Terror unleashed as dog attacks continue in Toronto

Mar 28, 2024 | GTA/Local News, News

Days after the city approved new rules for dangerous dogs, Toronto police have arrested a woman they say was responsible for a dog attack on a child over the weekend.

The attack occurred at 10:15 a.m. on March 23, when a father and his child entered the Little Norway Park, police said.

Police have identified the woman, arrested on March 25, as Patrycja Siarek, a 38-year-old resident of Toronto.

A sign on the park fence reads that no dogs are allowed.

Police said Siarek’s dog, already in the park playground and off-leash, charged toward the child through an open gate.

The dog then bit and dragged the child to the ground.

The dog, which police said caused the child “serious, life-altering” injuries, has been seized by Toronto Animal Services.

Police have charged Siarek with five separate offences, including criminal negligence which caused bodily harm and failing to prevent her dog from biting or attacking.

Other charges include allowing her dog to run at large in a public area and failing to muzzle her dangerous dog.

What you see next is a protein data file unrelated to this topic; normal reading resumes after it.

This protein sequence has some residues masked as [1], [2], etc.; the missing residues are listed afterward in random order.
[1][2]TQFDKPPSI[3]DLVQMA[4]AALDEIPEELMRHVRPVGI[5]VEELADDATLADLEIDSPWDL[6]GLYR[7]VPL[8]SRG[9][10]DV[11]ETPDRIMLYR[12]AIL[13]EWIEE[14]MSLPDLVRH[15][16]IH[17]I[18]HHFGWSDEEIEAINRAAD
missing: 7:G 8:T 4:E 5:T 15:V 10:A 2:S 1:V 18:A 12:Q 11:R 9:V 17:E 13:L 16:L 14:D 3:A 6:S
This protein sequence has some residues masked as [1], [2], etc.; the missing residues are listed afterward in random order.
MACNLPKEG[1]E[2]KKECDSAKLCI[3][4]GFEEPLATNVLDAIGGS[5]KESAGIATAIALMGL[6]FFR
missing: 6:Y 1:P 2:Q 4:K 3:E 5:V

Last month, a woman was attacked by two dogs in the Martin Grove Road and John Garland Boulevard area.

In an emailed statement, Director of Animal Services for the City of Toronto Dr. Esther Attard, strongly urged all dog owners to keep their dogs on leashes when out in public.

Attard said there had been a rise in dog attacks in 2023, with 2,726 service requests registered for potentially dangerous acts by dogs, up from 2,653 in 2022.

Last week, following the rise in dog attacks, the city approved the creation of a public list of dangerous dogs which will list the first three digits of the dog owner’s postal code, ward number and the date of the dangerous act.

Jonathan Zacharias, a Toronto-based part-time dog trainer of nine years and a dog owner said that these attacks can be prevented.

“These are preventable attacks. You know, dog attacks do not need to happen. It’s not a dog’s nature to hurt people,” Zacharias said.

“I am of the mind that there are no bad dogs, nor are there untrainable dogs, just poorly managed or trained dogs,” he said.

The most common reason a dog would attack anyone comes from reactivity, a term with dogs that means “they have a very visceral reaction when they see certain things,” Zacharias said.

Toronto’s Animals Bylaw requires dogs must always be kept on a leash while in public, except in designated off-leash areas in parks, and under the control of their owner.

Under the Bylaw, dog owners are responsible for their dogs’ actions and must take precautions to prevent their dogs from engaging in dangerous acts, which include any bite, attack or act of menacing behaviour.

“Most dog attacks could have been prevented if dogs are on leash,” Attard said.

The city has designated dogs off-leash areas.

Keeping dogs on leashes “protects everyone in the community,” she said.